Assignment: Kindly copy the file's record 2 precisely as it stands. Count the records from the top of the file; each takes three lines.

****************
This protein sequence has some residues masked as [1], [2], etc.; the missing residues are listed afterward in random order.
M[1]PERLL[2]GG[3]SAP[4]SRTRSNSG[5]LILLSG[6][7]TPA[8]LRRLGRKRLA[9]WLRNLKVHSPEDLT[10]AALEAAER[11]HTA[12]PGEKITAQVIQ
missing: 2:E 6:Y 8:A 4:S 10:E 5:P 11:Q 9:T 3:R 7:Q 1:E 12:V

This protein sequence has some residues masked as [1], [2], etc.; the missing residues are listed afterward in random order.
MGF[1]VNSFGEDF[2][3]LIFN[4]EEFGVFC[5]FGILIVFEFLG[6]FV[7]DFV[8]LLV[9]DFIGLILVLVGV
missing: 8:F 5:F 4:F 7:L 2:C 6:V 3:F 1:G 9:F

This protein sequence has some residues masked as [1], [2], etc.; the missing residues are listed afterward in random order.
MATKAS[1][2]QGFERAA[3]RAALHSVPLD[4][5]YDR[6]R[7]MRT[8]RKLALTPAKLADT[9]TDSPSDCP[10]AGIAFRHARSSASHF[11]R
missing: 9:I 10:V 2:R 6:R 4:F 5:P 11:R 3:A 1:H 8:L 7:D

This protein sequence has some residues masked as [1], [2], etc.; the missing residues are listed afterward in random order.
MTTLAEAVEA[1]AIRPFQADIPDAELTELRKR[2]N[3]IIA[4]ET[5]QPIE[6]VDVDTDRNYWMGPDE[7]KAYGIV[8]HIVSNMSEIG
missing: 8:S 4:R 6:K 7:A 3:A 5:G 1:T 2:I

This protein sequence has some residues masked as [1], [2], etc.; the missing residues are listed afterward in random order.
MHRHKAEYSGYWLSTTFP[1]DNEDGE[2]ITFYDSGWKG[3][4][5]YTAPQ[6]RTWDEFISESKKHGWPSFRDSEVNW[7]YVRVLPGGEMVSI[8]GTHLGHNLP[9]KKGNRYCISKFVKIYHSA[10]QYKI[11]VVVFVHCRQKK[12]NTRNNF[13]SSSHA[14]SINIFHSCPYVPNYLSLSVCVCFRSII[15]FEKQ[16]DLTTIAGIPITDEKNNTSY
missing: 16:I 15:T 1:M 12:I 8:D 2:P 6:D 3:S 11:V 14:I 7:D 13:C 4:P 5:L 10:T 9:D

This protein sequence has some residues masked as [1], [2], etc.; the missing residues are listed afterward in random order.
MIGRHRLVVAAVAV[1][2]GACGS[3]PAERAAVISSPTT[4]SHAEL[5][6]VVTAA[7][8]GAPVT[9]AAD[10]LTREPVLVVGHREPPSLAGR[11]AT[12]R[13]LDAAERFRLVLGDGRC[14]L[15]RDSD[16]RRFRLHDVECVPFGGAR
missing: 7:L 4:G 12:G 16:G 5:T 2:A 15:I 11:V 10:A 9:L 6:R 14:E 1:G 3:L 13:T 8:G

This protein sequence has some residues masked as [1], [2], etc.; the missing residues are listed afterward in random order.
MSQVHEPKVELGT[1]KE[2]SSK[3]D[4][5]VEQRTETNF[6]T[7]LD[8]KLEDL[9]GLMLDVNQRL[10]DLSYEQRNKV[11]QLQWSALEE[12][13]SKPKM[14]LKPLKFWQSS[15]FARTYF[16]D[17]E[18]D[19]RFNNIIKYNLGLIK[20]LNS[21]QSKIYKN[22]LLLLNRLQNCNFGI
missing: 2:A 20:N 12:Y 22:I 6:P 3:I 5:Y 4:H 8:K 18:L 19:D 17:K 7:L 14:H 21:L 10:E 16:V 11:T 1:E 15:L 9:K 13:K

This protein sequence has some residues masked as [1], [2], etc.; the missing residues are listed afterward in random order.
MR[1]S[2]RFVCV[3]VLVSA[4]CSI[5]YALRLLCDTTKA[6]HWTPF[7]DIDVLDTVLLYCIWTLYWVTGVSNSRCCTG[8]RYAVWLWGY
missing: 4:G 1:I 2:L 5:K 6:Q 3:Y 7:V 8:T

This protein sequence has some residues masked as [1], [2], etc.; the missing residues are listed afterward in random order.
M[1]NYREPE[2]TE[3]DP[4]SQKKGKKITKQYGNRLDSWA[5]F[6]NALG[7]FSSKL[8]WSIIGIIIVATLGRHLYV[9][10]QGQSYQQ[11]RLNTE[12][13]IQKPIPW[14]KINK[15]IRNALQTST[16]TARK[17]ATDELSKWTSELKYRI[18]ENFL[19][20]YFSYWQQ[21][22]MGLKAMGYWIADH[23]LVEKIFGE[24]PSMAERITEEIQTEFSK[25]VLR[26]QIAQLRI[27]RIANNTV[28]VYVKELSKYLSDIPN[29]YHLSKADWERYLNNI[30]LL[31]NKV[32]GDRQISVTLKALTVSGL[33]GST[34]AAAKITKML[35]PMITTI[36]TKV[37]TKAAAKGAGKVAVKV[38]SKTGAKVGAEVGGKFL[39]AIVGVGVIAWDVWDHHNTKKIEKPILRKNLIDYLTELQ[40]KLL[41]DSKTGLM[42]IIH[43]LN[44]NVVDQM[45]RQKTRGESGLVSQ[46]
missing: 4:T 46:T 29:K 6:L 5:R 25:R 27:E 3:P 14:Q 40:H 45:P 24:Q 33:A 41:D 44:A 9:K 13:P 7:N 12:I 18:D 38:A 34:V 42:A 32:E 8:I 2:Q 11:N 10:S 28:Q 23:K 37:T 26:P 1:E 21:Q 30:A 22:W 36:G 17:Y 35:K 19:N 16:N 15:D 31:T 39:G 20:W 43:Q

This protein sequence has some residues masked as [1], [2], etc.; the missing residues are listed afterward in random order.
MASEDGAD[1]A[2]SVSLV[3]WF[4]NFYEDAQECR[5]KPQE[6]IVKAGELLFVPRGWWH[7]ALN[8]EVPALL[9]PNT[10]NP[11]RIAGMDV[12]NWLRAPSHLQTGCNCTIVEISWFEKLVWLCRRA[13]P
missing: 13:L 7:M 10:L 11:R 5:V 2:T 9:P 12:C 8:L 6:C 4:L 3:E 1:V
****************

This protein sequence has some residues masked as [1], [2], etc.; the missing residues are listed afterward in random order.
MGF[1]VNSFGEDF[2][3]LIFN[4]EEFGVFC[5]FGILIVFEFLG[6]FV[7]DFV[8]LLV[9]DFIGLILVLVGV
missing: 8:F 5:F 4:F 7:L 2:C 6:V 3:F 1:G 9:F